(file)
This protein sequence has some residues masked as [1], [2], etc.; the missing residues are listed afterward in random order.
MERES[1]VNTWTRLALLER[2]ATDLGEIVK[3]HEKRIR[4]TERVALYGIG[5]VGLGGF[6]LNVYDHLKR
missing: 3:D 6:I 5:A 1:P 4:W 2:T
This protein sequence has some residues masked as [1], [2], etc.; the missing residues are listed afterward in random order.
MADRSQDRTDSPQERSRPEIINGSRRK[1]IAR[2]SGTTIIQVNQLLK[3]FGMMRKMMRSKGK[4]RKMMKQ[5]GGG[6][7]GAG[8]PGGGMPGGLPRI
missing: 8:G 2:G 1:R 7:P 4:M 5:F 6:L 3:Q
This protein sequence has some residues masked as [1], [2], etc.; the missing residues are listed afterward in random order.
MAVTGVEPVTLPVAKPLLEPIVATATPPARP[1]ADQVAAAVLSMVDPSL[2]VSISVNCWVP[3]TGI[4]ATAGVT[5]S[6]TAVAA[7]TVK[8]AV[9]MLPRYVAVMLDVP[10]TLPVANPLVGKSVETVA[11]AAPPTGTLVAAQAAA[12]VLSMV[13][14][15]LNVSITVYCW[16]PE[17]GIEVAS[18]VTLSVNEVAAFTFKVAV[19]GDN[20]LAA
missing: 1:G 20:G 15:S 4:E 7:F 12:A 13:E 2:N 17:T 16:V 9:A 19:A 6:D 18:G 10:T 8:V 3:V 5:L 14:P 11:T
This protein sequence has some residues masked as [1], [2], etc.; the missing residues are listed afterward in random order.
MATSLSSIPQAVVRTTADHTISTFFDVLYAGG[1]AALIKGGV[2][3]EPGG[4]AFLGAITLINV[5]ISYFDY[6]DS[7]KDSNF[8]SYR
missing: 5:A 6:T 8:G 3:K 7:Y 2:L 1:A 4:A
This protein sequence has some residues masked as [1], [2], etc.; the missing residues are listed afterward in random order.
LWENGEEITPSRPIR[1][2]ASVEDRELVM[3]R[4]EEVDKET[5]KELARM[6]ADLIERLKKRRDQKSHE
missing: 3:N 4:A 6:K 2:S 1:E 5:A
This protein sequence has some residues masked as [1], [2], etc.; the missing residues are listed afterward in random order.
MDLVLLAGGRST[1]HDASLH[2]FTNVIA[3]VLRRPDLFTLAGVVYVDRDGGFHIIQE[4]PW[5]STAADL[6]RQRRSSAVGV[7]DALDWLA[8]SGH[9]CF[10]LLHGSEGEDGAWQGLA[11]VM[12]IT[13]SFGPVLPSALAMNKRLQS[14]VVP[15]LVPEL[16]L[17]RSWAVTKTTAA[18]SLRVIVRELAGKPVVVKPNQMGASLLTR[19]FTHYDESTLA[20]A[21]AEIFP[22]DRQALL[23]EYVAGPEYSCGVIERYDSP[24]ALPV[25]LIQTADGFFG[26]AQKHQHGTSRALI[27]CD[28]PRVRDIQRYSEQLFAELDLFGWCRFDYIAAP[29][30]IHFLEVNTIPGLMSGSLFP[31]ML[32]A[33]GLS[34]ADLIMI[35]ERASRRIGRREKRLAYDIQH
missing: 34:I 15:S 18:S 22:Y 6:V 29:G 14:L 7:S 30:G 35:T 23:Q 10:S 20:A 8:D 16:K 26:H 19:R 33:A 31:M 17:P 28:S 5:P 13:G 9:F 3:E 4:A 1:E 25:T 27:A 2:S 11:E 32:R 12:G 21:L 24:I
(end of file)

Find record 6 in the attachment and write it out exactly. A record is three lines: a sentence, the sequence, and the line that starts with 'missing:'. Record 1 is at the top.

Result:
This protein sequence has some residues masked as [1], [2], etc.; the missing residues are listed afterward in random order.
MDLVLLAGGRST[1]HDASLH[2]FTNVIA[3]VLRRPDLFTLAGVVYVDRDGGFHIIQE[4]PW[5]STAADL[6]RQRRSSAVGV[7]DALDWLA[8]SGH[9]CF[10]LLHGSEGEDGAWQGLA[11]VM[12]IT[13]SFGPVLPSALAMNKRLQS[14]VVP[15]LVPEL[16]L[17]RSWAVTKTTAA[18]SLRVIVRELAGKPVVVKPNQMGASLLTR[19]FTHYDESTLA[20]A[21]AEIFP[22]DRQALL[23]EYVAGPEYSCGVIERYDSP[24]ALPV[25]LIQTADGFFG[26]AQKHQHGTSRALI[27]CD[28]PRVRDIQRYSEQLFAELDLFGWCRFDYIAAP[29][30]IHFLEVNTIPGLMSGSLFP[31]ML[32]A[33]GLS[34]ADLIMI[35]ERASRRIGRREKRLAYDIQH
missing: 34:I 15:S 18:S 22:Y 6:V 29:G 14:L 7:S 30:G 35:T 23:Q 10:S 20:A 8:D 16:K 26:H 19:R 33:A 31:M 17:P 28:S 5:P 13:G 9:F 3:E 4:A 1:E 25:T 27:A 2:S 11:E 32:R 12:G 21:L 24:I